The U.S. Supreme Court has agreed to hear the Federal Trade Commission's (FTC) appeal of an Eleventh Circuit ruling1 that a merger of two Georgia hospitals, Phoebe Putney Health System, Inc. (Phoebe) and Palmyra Park Hospital, Inc. (Palmyra), was exempt from antitrust scrutiny under the so-called "state action doctrine." Even though the Eleventh Circuit panel that reviewed the case agreed that the combination of Phoebe and Palmyra would likely substantially lessen competition and create a monopoly for general acute care hospital services in the Albany, Georgia area, it determined that a Georgia law creating the State's system of hospital authorities protected the merger from FTC challenge. This is the Supreme Court's first major case involving the state action doctrine in 20 years.
The state action doctrine immunizes conduct of a state or its political subdivisions from antitrust scrutiny if undertaken pursuant to a "clearly articulated and affirmatively expressed state policy" intended to replace competition with regulation.2 This requirement is satisfied if anticompetitive conduct is a "foreseeable result" of state legislation. The doctrine extends to actions of private entities where the private conduct is "actively supervised" by the state.3
The district court and the Eleventh Circuit found in this case that because the state legislature had granted general corporate powers to acquire and lease out hospitals and other property to the Hospital Authority of Albany-Dougherty County (the Authority), which holds title to Phoebe's assets and ultimately approved the $195 million transaction, the anticompetitive action was a foreseeable result of the exercise of these powers and, thus, protected state action. The FTC argues that the deal should not qualify for antitrust immunity because the Georgia law in question granted only general corporate powers to make acquisitions, and such "mere neutrality" lacks the necessary clear articulation of a state policy to displace competition.4 Moreover, according to the FTC, the fact that Phoebe arranged the deal on its own and sought the Authority's cursory approval at the last minute with no independent analysis of the transaction, coupled with no reasonable likelihood that the Authority would oversee Phoebe's operation of Palmyra, fails to meet the active supervision requirement for state action immunity.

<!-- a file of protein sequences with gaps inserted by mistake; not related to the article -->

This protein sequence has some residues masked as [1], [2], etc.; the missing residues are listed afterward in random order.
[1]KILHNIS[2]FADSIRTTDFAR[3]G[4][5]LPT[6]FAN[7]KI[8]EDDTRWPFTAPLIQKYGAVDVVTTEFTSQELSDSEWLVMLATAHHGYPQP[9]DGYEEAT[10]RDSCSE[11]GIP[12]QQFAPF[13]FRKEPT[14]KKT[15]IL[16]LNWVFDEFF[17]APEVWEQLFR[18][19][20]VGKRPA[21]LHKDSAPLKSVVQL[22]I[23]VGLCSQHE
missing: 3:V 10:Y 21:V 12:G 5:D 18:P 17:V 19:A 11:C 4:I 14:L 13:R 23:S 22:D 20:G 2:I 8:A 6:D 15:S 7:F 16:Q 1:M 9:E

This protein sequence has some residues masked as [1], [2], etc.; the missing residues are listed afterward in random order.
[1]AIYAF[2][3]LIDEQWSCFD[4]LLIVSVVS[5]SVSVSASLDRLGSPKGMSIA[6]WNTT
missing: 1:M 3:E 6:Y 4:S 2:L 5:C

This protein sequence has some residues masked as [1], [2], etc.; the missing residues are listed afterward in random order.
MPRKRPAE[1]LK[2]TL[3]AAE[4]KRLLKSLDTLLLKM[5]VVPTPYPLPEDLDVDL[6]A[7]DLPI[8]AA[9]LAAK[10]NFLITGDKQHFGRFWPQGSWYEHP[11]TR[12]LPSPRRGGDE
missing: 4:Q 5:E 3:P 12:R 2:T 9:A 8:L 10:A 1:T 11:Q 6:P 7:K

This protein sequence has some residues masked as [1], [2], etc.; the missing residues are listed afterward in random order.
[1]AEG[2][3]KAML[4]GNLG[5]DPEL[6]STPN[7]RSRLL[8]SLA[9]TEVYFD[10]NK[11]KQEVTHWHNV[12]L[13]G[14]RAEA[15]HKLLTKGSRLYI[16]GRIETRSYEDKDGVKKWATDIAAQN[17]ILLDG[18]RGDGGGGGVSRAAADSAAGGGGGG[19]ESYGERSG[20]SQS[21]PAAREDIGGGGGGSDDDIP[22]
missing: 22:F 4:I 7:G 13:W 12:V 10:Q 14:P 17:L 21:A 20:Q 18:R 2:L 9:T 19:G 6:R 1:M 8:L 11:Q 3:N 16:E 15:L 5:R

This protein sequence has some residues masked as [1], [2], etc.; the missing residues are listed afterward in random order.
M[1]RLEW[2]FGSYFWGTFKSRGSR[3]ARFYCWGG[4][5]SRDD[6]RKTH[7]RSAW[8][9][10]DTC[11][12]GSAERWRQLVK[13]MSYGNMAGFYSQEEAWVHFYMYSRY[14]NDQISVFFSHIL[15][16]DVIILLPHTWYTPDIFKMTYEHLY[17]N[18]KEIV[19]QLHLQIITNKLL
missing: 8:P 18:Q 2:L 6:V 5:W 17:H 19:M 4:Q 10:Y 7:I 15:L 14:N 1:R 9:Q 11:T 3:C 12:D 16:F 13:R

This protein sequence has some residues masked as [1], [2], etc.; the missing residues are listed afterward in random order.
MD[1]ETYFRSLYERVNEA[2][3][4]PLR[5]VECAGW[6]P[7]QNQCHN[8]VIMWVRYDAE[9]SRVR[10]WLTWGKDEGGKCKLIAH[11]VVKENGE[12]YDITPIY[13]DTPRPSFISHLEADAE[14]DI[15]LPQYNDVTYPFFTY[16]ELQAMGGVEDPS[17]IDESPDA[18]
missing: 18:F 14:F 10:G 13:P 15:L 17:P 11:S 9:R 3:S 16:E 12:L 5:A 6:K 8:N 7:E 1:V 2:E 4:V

The FTC claims that allowing the Eleventh Circuit's decision to stand would "exempt[ ] a large class of anticompetitive activity from antitrust scrutiny"5 and leave open a loophole for anticompetitive hospital mergers, leading to higher prices for general acute care hospital services sold to commercial health care plans and their customers. The implications of the Eleventh Circuit's decision also extend beyond the hospital context to other state subdivisions with general corporate powers.
This case is one of several merger challenges brought by the antitrust agencies over the past year. In addition to two other enforcement actions involving hospital mergers, in October 2011, the Antitrust Division of the Department of Justice (DOJ) successfully obtained an injunction to stop H&R Block from acquiring TaxAct, a competitive provider of digital do-it-yourself (DDIY) tax preparation software, and in December 2011, AT&T abandoned its proposed $39 billion acquisition of T-Mobile from Deutsche Telekom, four months after the DOJ had sued to block the deal. In January of this year, the FTC challenged Omnicare, Inc.'s hostile tender offer for rival long-term care pharmacy provider PharMerica, resulting in Omnicare's abandonment of the transaction.
These recent challenges demonstrate the willingness of the antitrust agencies to litigate a merger in court and their ability to win. These cases also reaffirm that deals of any size and scope, in any industry, are potentially open to intense and costly antitrust scrutiny and challenge in court. Thus, it is critically important for potential buyers and sellers to consider carefully and as early as possible the antitrust risk associated with a proposed transaction.
2Town of Hallie v. City of Eau Claire, 471 U.S. 34, 38-39 (1985) (citations omitted).
3California Retail Liquor Dealers Ass'n v. Midcal Aluminum, Inc., 445 U.S. 97, 105 (1980) (citation omitted).
4The FTC cites to cases in four other circuit courts of appeal in support of its position.
5Petition for a Writ of Certiorari, FTC v. Phoebe Putney Health System, Inc., No. 11-1160 (U.S. Mar. 23, 2012), at p.13, available at http://www.ftc.gov/os/caselist/1110067/120323phoebeputneypetition.pdf.